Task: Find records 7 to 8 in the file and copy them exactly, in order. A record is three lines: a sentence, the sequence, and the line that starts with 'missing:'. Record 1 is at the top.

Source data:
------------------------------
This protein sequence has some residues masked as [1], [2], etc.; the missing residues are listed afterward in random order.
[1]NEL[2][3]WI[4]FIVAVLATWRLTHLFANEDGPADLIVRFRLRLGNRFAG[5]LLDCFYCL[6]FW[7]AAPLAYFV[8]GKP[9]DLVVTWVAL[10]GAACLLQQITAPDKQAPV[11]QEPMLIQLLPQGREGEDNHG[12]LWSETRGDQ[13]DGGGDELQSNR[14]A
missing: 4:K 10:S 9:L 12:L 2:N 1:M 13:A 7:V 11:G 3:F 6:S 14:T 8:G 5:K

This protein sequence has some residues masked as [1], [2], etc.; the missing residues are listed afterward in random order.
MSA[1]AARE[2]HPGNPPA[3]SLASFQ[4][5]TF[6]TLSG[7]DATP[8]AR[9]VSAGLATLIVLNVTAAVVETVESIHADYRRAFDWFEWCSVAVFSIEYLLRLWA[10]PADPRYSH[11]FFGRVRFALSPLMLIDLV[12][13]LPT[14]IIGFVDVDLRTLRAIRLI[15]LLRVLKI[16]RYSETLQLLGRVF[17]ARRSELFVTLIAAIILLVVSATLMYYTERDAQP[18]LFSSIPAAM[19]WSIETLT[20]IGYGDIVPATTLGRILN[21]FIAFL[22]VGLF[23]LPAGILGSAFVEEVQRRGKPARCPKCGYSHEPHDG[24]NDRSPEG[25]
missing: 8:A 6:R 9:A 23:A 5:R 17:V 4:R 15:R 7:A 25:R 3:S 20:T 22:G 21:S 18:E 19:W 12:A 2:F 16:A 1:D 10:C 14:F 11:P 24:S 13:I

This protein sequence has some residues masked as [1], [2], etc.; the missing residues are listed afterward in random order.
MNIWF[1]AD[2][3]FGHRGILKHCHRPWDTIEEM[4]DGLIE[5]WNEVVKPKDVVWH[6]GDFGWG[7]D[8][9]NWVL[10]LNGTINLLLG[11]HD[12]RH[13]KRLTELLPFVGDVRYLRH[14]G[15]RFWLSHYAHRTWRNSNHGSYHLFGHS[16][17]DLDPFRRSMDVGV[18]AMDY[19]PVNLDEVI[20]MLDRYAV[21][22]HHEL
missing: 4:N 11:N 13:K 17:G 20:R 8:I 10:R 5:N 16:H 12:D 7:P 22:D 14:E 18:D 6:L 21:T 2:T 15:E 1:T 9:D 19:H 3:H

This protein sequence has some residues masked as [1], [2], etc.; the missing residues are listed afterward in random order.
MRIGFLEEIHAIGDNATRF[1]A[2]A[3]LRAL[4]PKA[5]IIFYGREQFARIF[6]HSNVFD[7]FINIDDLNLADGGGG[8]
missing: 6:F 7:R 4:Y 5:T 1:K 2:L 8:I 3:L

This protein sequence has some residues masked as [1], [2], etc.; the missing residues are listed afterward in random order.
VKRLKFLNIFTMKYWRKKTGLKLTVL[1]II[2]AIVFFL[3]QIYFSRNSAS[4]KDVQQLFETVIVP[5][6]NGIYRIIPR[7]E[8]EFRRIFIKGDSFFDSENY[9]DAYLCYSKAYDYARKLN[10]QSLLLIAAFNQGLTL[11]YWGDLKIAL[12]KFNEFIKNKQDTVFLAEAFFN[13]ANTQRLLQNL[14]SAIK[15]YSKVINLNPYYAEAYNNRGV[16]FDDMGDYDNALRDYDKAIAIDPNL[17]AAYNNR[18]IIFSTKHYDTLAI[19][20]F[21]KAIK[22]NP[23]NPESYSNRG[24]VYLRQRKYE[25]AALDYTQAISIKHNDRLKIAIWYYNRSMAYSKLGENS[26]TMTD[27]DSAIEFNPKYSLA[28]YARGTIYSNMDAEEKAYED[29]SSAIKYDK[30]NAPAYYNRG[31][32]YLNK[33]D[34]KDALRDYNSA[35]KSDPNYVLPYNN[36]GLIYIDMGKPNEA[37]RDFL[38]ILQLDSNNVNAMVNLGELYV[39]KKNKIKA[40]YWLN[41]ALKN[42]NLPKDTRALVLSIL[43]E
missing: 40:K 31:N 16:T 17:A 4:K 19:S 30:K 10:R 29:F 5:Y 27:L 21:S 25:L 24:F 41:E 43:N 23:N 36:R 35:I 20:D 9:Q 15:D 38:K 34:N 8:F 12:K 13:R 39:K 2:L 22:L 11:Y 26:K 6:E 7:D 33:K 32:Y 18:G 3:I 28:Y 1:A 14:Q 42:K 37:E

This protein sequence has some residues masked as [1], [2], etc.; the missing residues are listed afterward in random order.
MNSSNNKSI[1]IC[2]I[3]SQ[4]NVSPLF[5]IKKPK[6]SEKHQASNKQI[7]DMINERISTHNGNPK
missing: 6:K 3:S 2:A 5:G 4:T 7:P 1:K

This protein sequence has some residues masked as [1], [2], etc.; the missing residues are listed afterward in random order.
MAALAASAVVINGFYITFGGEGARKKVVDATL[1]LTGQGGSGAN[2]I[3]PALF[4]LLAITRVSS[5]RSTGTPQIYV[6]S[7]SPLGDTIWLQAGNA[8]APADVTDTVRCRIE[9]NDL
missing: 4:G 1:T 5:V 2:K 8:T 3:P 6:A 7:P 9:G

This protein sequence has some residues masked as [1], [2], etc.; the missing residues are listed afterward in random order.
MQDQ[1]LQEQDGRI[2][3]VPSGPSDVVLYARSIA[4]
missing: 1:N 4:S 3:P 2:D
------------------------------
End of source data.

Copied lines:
This protein sequence has some residues masked as [1], [2], etc.; the missing residues are listed afterward in random order.
MAALAASAVVINGFYITFGGEGARKKVVDATL[1]LTGQGGSGAN[2]I[3]PALF[4]LLAITRVSS[5]RSTGTPQIYV[6]S[7]SPLGDTIWLQAGNA[8]APADVTDTVRCRIE[9]NDL
missing: 4:G 1:T 5:V 2:K 8:T 3:P 6:A 7:P 9:G

This protein sequence has some residues masked as [1], [2], etc.; the missing residues are listed afterward in random order.
MQDQ[1]LQEQDGRI[2][3]VPSGPSDVVLYARSIA[4]
missing: 1:N 4:S 3:P 2:D